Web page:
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Peritoneal Fluid Analysis in Peritoneal Dialysis–Associated Peritonitis

Educational Objective
To understand how to interpret the results of diagnostic tests and apply them clinically.
1 Credit CME

A 62-year-old woman undergoing peritoneal dialysis (PD) for kidney failure due to IgA nephropathy presented to the PD clinic with a 1-day history of severe abdominal pain and cloudy PD fluid. Seven days prior, she inadvertently broke aseptic technique when tightening a leaking connection of her PD catheter tubing. On presentation, she was afebrile and had normal vital signs. Physical examination revealed diffuse abdominal tenderness. Cloudy fluid that was drained from her PD catheter was sent for laboratory analysis (Table 1).

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A. Administer empirical broad-spectrum intraperitoneal antibiotics

PD-associated peritonitis occurs in approximately 30% to 40% of patients during their course of PD treatment1,2 and develops when infectious organisms gain access to the peritoneal cavity. Infection can occur through “touch contamination,” involving a breach in aseptic technique that introduces infectious organisms in the PD catheter, PD catheter exit site or tunnel infection with skin organisms that migrate into the peritoneal cavity, translocation of organisms from the gastrointestinal or genitourinary tract, or, in less than 1% of cases, hematogenous spread to the peritoneal cavity. After organisms enter the peritoneal cavity, polymorphonuclear leukocytes (PMNs) induce an inflammatory cascade, causing abdominal pain and cloudy dialysate.

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CME Disclosure Statement: Unless noted, all individuals in control of content reported no relevant financial relationships. If applicable, all relevant financial relationships have been mitigated.

Article Information

Corresponding Author: Jeffrey Perl, MD, SM, Division of Nephrology, St Michael’s Hospital, University of Toronto, 61 Queen St E, Ninth Floor, Toronto, ON, M5C 2T2, Canada (Jeffrey.perl@unityhealth.to).

Published Online: November 10, 2022. doi:10.1001/jama.2022.21289

Conflict of Interest Disclosures: Dr Perl reported receiving grants from the Agency for Healthcare Research and Quality; personal fees from Baxter Healthcare, Fresenius Medical Care, Amgen Canada, US Renal Care, Bayer Canada, Otsuka Canada, LiberDi, DaVita Healthcare, AstraZeneca, Pfizer, and GlaxoSmithKline; and salary support from Arbor Research Collaborative for Health outside the submitted work. Dr Nessim reported receiving personal fees from Baxter Healthcare, Otsuka, and AstraZeneca outside the submitted work. No other disclosures were reported.

References
1.
Perl  J , Fuller  DS , Bieber  BA ,  et al.  Peritoneal dialysis-related infection rates and outcomes: results from the peritoneal dialysis outcomes and practice patterns study (PDOPPS).   Am J Kidney Dis. 2020;76(1):42-53. doi:10.1053/j.ajkd.2019.09.016PubMedGoogle ScholarCrossref
2.
Nessim  SJ , Bargman  JM , Austin  PC , Nisenbaum  R , Jassal  SV .  Predictors of peritonitis in patients on peritoneal dialysis: results of a large, prospective Canadian database.   Clin J Am Soc Nephrol. 2009;4(7):1195-1200. doi:10.2215/CJN.00910209PubMedGoogle ScholarCrossref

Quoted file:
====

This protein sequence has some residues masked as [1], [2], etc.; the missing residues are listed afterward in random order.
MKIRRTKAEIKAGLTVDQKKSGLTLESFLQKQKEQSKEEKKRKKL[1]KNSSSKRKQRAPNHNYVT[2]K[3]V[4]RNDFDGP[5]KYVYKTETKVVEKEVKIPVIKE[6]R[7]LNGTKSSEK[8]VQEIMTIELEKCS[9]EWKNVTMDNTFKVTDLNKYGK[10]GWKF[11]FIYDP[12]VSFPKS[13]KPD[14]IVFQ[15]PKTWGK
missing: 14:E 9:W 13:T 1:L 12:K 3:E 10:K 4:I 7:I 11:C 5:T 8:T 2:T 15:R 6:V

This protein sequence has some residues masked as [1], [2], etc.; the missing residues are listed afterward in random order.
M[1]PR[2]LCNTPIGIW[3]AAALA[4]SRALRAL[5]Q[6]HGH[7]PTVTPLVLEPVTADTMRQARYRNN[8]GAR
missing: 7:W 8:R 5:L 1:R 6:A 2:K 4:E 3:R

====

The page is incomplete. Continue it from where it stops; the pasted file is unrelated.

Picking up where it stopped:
3.
Li  PK , Chow  KM , Cho  Y ,  et al.  ISPD peritonitis guideline recommendations: 2022 update on prevention and treatment.   Perit Dial Int. 2022;42(2):110-153. doi:10.1177/08968608221080586PubMedGoogle ScholarCrossref
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Males  BM , Walshe  JJ , Amsterdam  D .  Laboratory indices of clinical peritonitis: total leukocyte count, microscopy, and microbiologic culture of peritoneal dialysis effluent.   J Clin Microbiol. 1987;25(12):2367-2371. doi:10.1128/jcm.25.12.2367-2371.1987PubMedGoogle ScholarCrossref
5.
Flanigan  MJ , Freeman  RM , Lim  VS .  Cellular response to peritonitis among peritoneal dialysis patients.   Am J Kidney Dis. 1985;6(6):420-424.PubMedGoogle ScholarCrossref
6.
Buchanan  R , Fan  S , NicFhogartaigh  C .  Performance of gram stains and 3 culture methods in the analysis of peritoneal dialysis fluid.   Perit Dial Int. 2019;39(2):190-192. doi:10.3747/pdi.2018.00087PubMedGoogle ScholarCrossref
7.
Fung  WW , Chow  KM , Ng  JK , Chan  GC , Li  PK , Szeto  CC .  The clinical utility of the neutrophil-to-lymphocyte ratio as a discriminatory test among bacterial, mycobacterium tuberculosis, and nontuberculous mycobacterium peritoneal dialysis-related peritonitis.   Kidney360. 2022;3(6):1031-1038. doi:10.34067/KID.0000842022PubMedGoogle ScholarCrossref
8.
Vlaanderen  K , de Fijter  CW , Bos  HJ ,  et al.  The effect of dwell time on peritoneal phagocytic defense of chronic peritoneal dialysis patients.   Adv Perit Dial. 1989;5:151-153.PubMedGoogle Scholar
9.
Al Sahlawi  M , Zhao  J , McCullough  K ,  et al.  Variation in peritoneal dialysis-related peritonitis outcomes in the peritoneal dialysis outcomes and practice patterns study (PDOPPS).   Am J Kidney Dis. 2022;79(1):45-55.e1. doi:10.1053/j.ajkd.2021.03.022PubMedGoogle ScholarCrossref
10.
Park  SJ , Lee  JY , Tak  WT , Lee  JH .  Using reagent strips for rapid diagnosis of peritonitis in peritoneal dialysis patients.   Adv Perit Dial. 2005;21:69-71.PubMedGoogle Scholar
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